I won’t embarrass my friend by naming him. For the sake of narrative we’ll call him Jeff because the only Jeff I know doesn’t ride a motorcycle. Actually, come to think of it, I know a number of Jeffs, and one of them does ride a motorcycle (he is a motorcycle instructor). But this is not a story about that Jeff; it’s a story about a Jeff who is not actually named Jeff, one who rides a Triumph Tiger 800.
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Jeff decided to buy a brand new Tiger 800 last year, partly based on my fondness for the platform and my praise for the Triumph overall. The British brand isn’t perfect but it does enough things right that I’m usually willing to recommend it (unless you’re thinking of getting a Tiger 1200 and taking it off road). So I was happy when Jeff first got his bike and absolutely loved it.
He loved it so much that for a number of months afterward he’d occasionally text to sing the bike’s praises. This week, however, he got in touch to let me know things had gone a little Pete Tong*. He was having to replace his chain and sprockets. Like me, Jeff commutes on his bike, having managed to put more than 7,000 miles on the clock in less than a year. That’s more than the annual distance covered by the average British motorcyclist (and almost more than three times the annual US average), but not so many that I’d be expecting to replace chain and sprockets.
I mean, my bought-new Suzuki V-Strom 1000 had roughly 15,000 miles on the clock when I traded it in a few years ago (for a bike with shaft drive, which I have since traded for a bike with a chain) and the condition of both chain and sprockets was still good. I couldn’t imagine Triumph’s set-up would wear out so quickly; I’ve ridden (and owned) several Triumphs over the years and generally found their fit and finish to be at least on par with most of the Japanese big four. I was baffled.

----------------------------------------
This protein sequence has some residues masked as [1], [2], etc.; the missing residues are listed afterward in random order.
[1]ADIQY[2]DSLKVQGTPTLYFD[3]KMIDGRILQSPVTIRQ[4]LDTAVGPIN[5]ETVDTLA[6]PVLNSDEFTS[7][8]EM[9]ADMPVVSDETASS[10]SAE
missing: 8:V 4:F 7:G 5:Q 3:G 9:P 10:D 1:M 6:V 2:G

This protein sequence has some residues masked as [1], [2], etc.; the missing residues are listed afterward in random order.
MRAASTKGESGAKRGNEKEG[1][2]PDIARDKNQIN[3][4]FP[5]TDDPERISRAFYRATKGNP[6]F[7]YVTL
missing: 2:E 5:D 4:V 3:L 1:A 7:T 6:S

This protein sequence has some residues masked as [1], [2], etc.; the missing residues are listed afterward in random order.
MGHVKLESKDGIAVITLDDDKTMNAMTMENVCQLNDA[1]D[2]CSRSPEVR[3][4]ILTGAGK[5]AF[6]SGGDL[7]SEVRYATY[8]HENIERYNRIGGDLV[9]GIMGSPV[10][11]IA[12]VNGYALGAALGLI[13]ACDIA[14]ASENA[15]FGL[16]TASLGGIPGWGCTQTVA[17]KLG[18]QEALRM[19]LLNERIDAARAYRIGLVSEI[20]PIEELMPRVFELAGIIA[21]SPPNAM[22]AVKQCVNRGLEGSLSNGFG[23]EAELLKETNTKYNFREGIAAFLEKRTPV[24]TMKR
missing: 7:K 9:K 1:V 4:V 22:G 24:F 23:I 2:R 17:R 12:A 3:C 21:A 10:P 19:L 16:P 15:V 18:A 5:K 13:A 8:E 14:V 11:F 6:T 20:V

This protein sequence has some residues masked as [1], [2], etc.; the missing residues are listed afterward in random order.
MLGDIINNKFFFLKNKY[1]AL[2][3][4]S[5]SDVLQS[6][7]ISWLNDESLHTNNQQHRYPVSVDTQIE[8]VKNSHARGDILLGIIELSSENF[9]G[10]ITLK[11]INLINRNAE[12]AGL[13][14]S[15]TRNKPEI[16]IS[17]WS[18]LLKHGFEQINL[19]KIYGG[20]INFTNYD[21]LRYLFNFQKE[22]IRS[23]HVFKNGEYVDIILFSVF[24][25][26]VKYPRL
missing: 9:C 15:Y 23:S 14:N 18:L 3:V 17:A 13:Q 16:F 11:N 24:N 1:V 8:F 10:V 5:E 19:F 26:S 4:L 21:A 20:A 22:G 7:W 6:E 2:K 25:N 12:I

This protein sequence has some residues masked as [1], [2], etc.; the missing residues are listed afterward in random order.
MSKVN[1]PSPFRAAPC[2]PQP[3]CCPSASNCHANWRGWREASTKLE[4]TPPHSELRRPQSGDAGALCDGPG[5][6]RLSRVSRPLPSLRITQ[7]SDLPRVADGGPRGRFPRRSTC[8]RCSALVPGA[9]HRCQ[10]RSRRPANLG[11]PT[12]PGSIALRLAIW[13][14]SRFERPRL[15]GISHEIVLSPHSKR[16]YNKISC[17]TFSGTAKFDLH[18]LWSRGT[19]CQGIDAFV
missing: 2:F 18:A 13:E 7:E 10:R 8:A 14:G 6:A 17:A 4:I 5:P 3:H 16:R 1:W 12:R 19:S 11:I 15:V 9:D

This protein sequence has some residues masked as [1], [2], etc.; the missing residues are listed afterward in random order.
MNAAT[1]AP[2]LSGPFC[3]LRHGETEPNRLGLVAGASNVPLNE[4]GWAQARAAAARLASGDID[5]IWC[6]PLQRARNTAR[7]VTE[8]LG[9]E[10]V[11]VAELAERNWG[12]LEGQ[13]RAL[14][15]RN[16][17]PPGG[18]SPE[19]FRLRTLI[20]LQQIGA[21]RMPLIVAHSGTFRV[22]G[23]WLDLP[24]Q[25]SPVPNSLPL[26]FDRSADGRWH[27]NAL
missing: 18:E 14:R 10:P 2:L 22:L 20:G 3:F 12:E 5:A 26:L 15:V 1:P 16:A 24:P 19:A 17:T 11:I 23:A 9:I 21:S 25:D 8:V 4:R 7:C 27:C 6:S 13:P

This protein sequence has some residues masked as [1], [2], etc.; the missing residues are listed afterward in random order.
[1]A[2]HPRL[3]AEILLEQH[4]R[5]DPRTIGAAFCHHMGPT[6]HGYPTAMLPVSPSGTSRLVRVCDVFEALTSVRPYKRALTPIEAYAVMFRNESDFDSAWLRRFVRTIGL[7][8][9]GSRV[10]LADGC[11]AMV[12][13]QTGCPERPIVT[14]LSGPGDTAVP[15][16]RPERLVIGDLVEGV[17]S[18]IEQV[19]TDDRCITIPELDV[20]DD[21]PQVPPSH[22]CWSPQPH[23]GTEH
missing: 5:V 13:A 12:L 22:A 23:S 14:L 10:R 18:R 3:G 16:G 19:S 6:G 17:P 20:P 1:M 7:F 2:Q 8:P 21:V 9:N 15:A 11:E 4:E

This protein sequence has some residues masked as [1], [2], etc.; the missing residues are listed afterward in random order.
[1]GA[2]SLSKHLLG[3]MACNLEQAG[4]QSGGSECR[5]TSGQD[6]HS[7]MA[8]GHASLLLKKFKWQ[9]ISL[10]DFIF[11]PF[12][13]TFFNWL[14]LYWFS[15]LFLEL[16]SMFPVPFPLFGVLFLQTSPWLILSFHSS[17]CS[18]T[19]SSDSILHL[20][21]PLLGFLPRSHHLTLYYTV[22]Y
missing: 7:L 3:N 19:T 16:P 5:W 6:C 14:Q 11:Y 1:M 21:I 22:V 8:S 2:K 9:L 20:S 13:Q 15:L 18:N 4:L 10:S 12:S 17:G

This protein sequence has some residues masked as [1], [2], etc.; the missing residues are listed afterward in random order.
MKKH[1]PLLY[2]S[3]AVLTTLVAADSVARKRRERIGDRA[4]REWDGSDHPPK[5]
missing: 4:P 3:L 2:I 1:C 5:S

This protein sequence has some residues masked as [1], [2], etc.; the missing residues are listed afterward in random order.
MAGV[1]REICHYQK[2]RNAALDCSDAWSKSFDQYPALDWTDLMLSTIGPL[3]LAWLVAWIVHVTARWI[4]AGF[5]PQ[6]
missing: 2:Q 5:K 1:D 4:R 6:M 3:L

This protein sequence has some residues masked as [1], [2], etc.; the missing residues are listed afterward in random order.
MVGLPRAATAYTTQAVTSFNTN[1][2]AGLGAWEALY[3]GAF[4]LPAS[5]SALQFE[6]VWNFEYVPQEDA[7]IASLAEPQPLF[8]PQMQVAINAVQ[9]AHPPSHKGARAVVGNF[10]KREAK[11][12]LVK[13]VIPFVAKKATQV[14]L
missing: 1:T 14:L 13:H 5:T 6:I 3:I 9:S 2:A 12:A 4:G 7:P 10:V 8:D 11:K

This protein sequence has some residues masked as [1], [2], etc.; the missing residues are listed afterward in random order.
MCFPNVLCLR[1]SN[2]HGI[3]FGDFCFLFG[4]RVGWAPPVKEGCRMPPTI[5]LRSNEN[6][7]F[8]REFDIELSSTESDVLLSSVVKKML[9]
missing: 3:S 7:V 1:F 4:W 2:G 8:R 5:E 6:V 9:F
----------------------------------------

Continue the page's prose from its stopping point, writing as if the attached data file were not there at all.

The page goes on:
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It was at this point that Jeff admitted something: in those 7,000+ miles he had never checked or adjusted the chain.
As it happens, Jeff’s local Triumph dealership is one of the best in the United Kingdom and part of the service experience there involves a technician filming the bike as he or she walks through various checks. Jeff sent me the video. As soon as the technician touches the chain – even before he says anything – it’s clear that the thing is fubared. It’s visibly dry and has too much slack, easily banging against the swingarm.
Some of the links of the chain are visibly kinked and rusted. The sprocket teeth aren’t in awful shape but they are indeed worn. The technician also points out that the chain has eaten through a big chunk of the chain rubbing strip.
Had Jeff been so inclined, I’m pretty sure he could have milked a few thousand more miles out of the set-up but he probably would have been back in the shop by the 10,000-mile mark. In conjunction with the cost of two new tires and the bike’s annual service, Jeff ended up shelling out some £1,300 (about $1,700). That is a lot of money, and a painful lesson to learn.